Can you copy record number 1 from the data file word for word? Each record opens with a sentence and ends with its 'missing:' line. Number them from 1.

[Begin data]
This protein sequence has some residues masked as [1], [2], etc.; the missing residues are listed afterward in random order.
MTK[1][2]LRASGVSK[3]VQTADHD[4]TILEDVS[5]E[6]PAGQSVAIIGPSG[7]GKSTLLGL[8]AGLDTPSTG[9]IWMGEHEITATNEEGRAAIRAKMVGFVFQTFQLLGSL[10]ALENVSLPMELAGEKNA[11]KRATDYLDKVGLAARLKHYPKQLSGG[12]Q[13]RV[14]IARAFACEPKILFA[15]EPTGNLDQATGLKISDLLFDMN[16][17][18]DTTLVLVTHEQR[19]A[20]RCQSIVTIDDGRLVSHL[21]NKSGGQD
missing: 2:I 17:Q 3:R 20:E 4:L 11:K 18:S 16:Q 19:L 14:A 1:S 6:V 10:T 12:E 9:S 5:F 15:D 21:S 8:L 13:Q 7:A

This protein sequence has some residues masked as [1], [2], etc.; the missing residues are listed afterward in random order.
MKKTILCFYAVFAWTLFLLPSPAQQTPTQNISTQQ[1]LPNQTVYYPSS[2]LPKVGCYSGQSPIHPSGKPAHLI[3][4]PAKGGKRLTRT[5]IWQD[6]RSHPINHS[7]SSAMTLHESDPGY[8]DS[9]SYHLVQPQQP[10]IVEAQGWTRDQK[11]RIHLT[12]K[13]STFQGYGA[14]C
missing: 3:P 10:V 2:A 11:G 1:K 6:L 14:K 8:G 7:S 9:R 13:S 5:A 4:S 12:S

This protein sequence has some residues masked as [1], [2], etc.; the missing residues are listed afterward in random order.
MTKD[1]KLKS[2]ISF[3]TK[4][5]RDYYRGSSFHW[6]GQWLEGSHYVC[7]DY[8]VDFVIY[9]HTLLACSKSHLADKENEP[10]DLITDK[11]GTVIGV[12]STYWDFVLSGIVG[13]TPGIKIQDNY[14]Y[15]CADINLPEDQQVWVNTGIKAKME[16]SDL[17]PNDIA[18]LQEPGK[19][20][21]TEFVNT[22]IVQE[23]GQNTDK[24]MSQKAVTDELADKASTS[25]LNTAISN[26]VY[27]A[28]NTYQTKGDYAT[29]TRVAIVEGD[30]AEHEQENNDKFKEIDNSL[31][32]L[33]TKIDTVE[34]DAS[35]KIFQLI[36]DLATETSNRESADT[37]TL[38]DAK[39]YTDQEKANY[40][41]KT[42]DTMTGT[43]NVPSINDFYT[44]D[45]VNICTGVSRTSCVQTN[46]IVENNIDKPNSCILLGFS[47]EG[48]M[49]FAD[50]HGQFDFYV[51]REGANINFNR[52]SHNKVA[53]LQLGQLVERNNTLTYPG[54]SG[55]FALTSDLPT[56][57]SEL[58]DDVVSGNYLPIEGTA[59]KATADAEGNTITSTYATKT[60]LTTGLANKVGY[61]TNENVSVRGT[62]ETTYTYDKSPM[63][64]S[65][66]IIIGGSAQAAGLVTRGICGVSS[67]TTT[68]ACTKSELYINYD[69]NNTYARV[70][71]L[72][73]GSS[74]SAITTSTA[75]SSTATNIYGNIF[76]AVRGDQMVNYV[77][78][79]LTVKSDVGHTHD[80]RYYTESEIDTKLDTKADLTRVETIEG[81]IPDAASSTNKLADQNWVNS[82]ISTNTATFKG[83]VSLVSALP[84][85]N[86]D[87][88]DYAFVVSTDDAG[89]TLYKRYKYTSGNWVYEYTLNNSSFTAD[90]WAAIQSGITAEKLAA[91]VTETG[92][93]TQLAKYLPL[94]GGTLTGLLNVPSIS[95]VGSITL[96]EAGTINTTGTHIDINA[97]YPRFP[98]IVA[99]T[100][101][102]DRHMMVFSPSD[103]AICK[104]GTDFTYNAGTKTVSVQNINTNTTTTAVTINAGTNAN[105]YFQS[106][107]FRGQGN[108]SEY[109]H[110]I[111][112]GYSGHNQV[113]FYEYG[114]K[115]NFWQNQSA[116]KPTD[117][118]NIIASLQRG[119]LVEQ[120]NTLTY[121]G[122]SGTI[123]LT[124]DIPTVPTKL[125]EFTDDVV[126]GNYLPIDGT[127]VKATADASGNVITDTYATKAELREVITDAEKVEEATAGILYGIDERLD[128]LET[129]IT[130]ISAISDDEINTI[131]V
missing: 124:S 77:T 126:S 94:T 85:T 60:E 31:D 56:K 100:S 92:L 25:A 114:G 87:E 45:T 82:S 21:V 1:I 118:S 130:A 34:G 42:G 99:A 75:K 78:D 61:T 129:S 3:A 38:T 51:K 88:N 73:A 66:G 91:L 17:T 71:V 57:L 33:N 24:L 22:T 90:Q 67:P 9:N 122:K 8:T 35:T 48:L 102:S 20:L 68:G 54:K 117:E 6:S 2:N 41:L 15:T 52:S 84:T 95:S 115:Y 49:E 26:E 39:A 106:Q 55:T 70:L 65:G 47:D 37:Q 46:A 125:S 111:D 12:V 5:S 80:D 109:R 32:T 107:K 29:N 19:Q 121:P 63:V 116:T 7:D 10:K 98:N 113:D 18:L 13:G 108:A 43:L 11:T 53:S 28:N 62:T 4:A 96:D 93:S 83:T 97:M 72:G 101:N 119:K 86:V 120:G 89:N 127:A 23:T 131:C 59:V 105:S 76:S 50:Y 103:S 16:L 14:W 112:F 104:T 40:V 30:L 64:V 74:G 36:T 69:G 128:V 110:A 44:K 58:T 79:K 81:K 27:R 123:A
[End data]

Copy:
This protein sequence has some residues masked as [1], [2], etc.; the missing residues are listed afterward in random order.
MTK[1][2]LRASGVSK[3]VQTADHD[4]TILEDVS[5]E[6]PAGQSVAIIGPSG[7]GKSTLLGL[8]AGLDTPSTG[9]IWMGEHEITATNEEGRAAIRAKMVGFVFQTFQLLGSL[10]ALENVSLPMELAGEKNA[11]KRATDYLDKVGLAARLKHYPKQLSGG[12]Q[13]RV[14]IARAFACEPKILFA[15]EPTGNLDQATGLKISDLLFDMN[16][17][18]DTTLVLVTHEQR[19]A[20]RCQSIVTIDDGRLVSHL[21]NKSGGQD
missing: 2:I 17:Q 3:R 20:E 4:L 11:K 18:S 16:Q 19:L 14:A 1:S 6:V 10:T 12:E 9:S 5:F 15:D 21:S 8:L 13:Q 7:A